No raw nerve is left untapped in a film that sees Hugh Jackman on thundering form as a dad whose young daughter is snatched, yards from their home. Jake Gyllenhaal is quietly commanding as the detective whose level head looks likely to get punched off his shoulders when he fails to get results quickly enough, but this is that rare type of thriller that appeals to the intellect as well as hitting hard on a gut level.
We’re put the through wringer, too. Given the emotive nature of the crime, it’s easy to sympathise with small-town family man Keller Dover (Jackman), his frazzled wife (Maria Bello) and their neighbours (Terrence Howard and Viola Davis) whose little girl has also been taken. Paul Dano has a much trickier role on his hands as Alex, the fragile yet creepy young man who is immediately picked up for the crime after a tense standoff in the woods with Detective Loki (Gyllenhaal).
Alex has learning difficulties – he’s next to mute – and Loki figures he isn’t capable of abduction. Keller sees things differently; there is evidence, albeit circumstantial, and when Keller roughs him up on his release from custody, Alex whispers something in his ear that suggests he knows the girls whereabouts. It’s a maddening itch that Keller has to scratch and his wife is making him even crazier, wailing and pill-popping and telling him straight that he failed to protect his family. Ouch.
What else is a man to do, but take that douche off the streets, chain him up in a derelict house and proceed to beat and torture the living hell out of him until he starts talking. That’s the theory anyway, but except for the cries of anguish, Alex won’t breathe a word. The violence is relentless, bloody and difficult to watch, but it isn’t graphic or exploitative. With every strike against Alex, it’s Keller’s sanity – his humanity – that is being chipped away. At the same time he is all too human, driven by love – all the way around the bend.
The film announces the arrival of a gifted director, Denis Villeneuve, who ratchets up the suspense to the point where you can almost hear the blood screaming in your own ears. He punctuates the action with long, pregnant silences while Keller is trying hard just to think straight.
Meanwhile, Loki continues his investigation and the trail is circuitous, so that he can’t be sure whether his hunch about Alex was a good one. This whodunit part would be formulaic except for the way Loki’s cerebral approach reflects on Keller’s hard-line tactics in a time-sensitive case. The girls could still be out there in the woods, alive, and slowly dying. And apart from the obvious race against time, it’s the threat Keller faces – of being exposed as a brutal kidnapper – that means this thriller takes a vicelike grip.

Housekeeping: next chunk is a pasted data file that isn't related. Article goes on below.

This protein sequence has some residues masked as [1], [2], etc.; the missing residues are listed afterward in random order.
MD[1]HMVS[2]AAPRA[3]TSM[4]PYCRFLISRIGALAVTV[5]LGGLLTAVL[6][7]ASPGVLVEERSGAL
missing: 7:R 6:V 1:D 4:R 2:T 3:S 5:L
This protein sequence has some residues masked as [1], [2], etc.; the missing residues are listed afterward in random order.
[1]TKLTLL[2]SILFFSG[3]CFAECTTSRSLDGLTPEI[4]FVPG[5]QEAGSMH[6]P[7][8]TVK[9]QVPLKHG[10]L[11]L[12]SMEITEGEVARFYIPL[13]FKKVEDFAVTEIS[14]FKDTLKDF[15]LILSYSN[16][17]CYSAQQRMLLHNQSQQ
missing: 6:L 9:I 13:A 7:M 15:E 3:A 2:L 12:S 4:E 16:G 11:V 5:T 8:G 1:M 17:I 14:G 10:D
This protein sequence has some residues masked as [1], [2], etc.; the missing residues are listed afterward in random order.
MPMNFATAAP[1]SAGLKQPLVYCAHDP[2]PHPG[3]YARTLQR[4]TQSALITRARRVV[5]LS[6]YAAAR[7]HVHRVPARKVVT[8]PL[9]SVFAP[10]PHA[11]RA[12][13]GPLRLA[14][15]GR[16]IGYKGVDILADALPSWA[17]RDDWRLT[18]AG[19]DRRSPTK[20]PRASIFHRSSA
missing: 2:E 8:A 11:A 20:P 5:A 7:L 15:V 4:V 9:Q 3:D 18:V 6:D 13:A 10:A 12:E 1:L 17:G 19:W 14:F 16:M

The moment of reckoning is inevitable and Keller’s sense of it is palpable, but when it does finally come, it’s not entirely satisfying. As if he senses this, Villeneuve takes off on another tangent, scrambling to tie loose ends in a rather overblown finale and he angles for poetic justice, too. Suddenly, there’s just a little too much going on. It tips the balance slightly and dispels the air of realism which has been carefully crafted up to this point with stark visuals, spare use of sound and arresting performances.
Ultimately, Keller is brought back down to earth with a few narrative bumps, but you’ll still have a hard time pulling your fingernails out of the armrests. The tension never lets up and the moral questions linger without weighing the story down. In a community where ‘the American way’ is defined by the likes of John Wayne and the NRA, Villeneuve doesn’t patronise Keller – the film isn’t a lefty diatribe. It goes beyond politics to illustrate how basic human instinct can test the values we think we hold dear, values that hold society together. Prisoners is one of those films that gets under your skin and burrows deep.
Prisoners is released in UK cinemas on Friday 27th September